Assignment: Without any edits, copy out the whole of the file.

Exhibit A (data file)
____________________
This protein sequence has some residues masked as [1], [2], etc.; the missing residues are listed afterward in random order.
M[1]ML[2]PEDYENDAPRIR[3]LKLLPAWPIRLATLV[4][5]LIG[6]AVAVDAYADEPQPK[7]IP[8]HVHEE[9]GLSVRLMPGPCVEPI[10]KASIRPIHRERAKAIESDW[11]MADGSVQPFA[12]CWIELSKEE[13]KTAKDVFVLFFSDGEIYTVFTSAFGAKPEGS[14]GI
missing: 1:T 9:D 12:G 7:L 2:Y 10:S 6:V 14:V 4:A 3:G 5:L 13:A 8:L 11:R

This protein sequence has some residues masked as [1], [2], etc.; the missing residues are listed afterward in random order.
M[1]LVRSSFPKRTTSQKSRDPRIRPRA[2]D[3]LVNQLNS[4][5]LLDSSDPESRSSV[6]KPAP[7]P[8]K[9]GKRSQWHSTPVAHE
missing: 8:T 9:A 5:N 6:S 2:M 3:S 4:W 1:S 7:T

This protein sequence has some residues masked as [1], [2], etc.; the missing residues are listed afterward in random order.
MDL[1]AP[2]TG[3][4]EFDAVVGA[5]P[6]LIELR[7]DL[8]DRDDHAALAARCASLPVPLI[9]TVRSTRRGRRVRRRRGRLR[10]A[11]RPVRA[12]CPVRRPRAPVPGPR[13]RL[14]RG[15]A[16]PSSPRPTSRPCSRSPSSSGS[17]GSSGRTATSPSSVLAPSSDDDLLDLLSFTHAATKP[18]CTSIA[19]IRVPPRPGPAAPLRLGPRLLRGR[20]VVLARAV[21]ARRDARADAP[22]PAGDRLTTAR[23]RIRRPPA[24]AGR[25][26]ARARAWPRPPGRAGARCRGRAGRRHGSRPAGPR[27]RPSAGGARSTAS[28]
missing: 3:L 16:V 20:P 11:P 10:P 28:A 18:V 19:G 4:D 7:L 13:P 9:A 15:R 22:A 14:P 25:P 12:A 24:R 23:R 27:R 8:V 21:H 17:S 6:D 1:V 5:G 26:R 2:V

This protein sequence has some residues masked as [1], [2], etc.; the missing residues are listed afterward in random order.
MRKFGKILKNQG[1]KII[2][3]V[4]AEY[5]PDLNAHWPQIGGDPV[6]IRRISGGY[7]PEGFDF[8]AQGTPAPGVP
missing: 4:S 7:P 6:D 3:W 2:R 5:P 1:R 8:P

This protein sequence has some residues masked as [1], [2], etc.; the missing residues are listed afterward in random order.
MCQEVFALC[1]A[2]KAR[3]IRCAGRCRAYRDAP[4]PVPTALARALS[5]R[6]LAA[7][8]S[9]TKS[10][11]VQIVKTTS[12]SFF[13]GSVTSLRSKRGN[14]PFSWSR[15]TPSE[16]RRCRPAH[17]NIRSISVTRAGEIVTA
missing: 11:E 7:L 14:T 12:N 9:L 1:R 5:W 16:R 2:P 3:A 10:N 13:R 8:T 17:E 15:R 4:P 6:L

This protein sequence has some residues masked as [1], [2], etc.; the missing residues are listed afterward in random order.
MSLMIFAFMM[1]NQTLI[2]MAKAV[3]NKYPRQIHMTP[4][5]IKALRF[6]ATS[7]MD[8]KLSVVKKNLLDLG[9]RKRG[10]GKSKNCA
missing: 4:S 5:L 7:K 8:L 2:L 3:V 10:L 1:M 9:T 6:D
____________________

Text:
This protein sequence has some residues masked as [1], [2], etc.; the missing residues are listed afterward in random order.
M[1]ML[2]PEDYENDAPRIR[3]LKLLPAWPIRLATLV[4][5]LIG[6]AVAVDAYADEPQPK[7]IP[8]HVHEE[9]GLSVRLMPGPCVEPI[10]KASIRPIHRERAKAIESDW[11]MADGSVQPFA[12]CWIELSKEE[13]KTAKDVFVLFFSDGEIYTVFTSAFGAKPEGS[14]GI
missing: 1:T 9:D 12:G 7:L 2:Y 10:S 6:V 14:V 4:A 3:G 5:L 13:A 8:L 11:R

This protein sequence has some residues masked as [1], [2], etc.; the missing residues are listed afterward in random order.
M[1]LVRSSFPKRTTSQKSRDPRIRPRA[2]D[3]LVNQLNS[4][5]LLDSSDPESRSSV[6]KPAP[7]P[8]K[9]GKRSQWHSTPVAHE
missing: 8:T 9:A 5:N 6:S 2:M 3:S 4:W 1:S 7:T

This protein sequence has some residues masked as [1], [2], etc.; the missing residues are listed afterward in random order.
MDL[1]AP[2]TG[3][4]EFDAVVGA[5]P[6]LIELR[7]DL[8]DRDDHAALAARCASLPVPLI[9]TVRSTRRGRRVRRRRGRLR[10]A[11]RPVRA[12]CPVRRPRAPVPGPR[13]RL[14]RG[15]A[16]PSSPRPTSRPCSRSPSSSGS[17]GSSGRTATSPSSVLAPSSDDDLLDLLSFTHAATKP[18]CTSIA[19]IRVPPRPGPAAPLRLGPRLLRGR[20]VVLARAV[21]ARRDARADAP[22]PAGDRLTTAR[23]RIRRPPA[24]AGR[25][26]ARARAWPRPPGRAGARCRGRAGRRHGSRPAGPR[27]RPSAGGARSTAS[28]
missing: 3:L 16:V 20:P 11:P 10:P 28:A 18:V 19:G 4:D 7:L 13:P 9:A 15:R 22:A 14:P 25:P 12:A 24:R 23:R 27:R 8:V 21:H 17:S 6:D 1:V 5:G 26:R 2:V

This protein sequence has some residues masked as [1], [2], etc.; the missing residues are listed afterward in random order.
MRKFGKILKNQG[1]KII[2][3]V[4]AEY[5]PDLNAHWPQIGGDPV[6]IRRISGGY[7]PEGFDF[8]AQGTPAPGVP
missing: 4:S 7:P 6:D 3:W 2:R 5:P 1:R 8:P

This protein sequence has some residues masked as [1], [2], etc.; the missing residues are listed afterward in random order.
MCQEVFALC[1]A[2]KAR[3]IRCAGRCRAYRDAP[4]PVPTALARALS[5]R[6]LAA[7][8]S[9]TKS[10][11]VQIVKTTS[12]SFF[13]GSVTSLRSKRGN[14]PFSWSR[15]TPSE[16]RRCRPAH[17]NIRSISVTRAGEIVTA
missing: 11:E 7:L 14:T 12:N 9:L 1:R 5:W 16:R 2:P 3:A 10:N 13:R 8:T 17:E 15:R 4:P 6:L

This protein sequence has some residues masked as [1], [2], etc.; the missing residues are listed afterward in random order.
MSLMIFAFMM[1]NQTLI[2]MAKAV[3]NKYPRQIHMTP[4][5]IKALRF[6]ATS[7]MD[8]KLSVVKKNLLDLG[9]RKRG[10]GKSKNCA
missing: 4:S 5:L 7:K 8:L 2:L 3:V 10:L 1:M 9:T 6:D